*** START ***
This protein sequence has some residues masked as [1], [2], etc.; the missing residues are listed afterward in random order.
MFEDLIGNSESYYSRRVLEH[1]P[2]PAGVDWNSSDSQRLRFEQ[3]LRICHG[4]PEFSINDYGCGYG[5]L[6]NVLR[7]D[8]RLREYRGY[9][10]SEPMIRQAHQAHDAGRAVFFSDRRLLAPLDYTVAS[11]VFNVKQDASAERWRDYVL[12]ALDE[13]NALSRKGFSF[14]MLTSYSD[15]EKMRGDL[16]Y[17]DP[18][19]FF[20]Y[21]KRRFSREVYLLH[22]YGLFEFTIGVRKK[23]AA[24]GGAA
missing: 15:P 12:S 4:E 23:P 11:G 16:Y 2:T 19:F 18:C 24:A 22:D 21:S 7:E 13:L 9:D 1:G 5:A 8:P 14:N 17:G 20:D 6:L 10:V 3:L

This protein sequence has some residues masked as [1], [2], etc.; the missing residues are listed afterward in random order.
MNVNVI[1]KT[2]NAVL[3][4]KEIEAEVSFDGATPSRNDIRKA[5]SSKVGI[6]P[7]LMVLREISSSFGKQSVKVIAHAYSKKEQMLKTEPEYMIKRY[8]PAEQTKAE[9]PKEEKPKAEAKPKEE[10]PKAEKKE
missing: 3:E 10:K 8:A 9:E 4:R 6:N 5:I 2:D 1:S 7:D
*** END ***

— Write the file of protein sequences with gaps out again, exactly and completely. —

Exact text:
This protein sequence has some residues masked as [1], [2], etc.; the missing residues are listed afterward in random order.
MFEDLIGNSESYYSRRVLEH[1]P[2]PAGVDWNSSDSQRLRFEQ[3]LRICHG[4]PEFSINDYGCGYG[5]L[6]NVLR[7]D[8]RLREYRGY[9][10]SEPMIRQAHQAHDAGRAVFFSDRRLLAPLDYTVAS[11]VFNVKQDASAERWRDYVL[12]ALDE[13]NALSRKGFSF[14]MLTSYSD[15]EKMRGDL[16]Y[17]DP[18][19]FF[20]Y[21]KRRFSREVYLLH[22]YGLFEFTIGVRKK[23]AA[24]GGAA
missing: 15:P 12:S 4:E 23:P 11:G 16:Y 2:T 19:F 18:C 24:A 22:D 21:S 7:E 13:L 9:D 1:G 5:A 8:P 14:N 17:G 20:D 6:L 10:V 3:L

This protein sequence has some residues masked as [1], [2], etc.; the missing residues are listed afterward in random order.
MNVNVI[1]KT[2]NAVL[3][4]KEIEAEVSFDGATPSRNDIRKA[5]SSKVGI[6]P[7]LMVLREISSSFGKQSVKVIAHAYSKKEQMLKTEPEYMIKRY[8]PAEQTKAE[9]PKEEKPKAEAKPKEE[10]PKAEKKE
missing: 3:E 10:K 8:A 9:E 4:R 6:N 5:I 2:D 1:S 7:D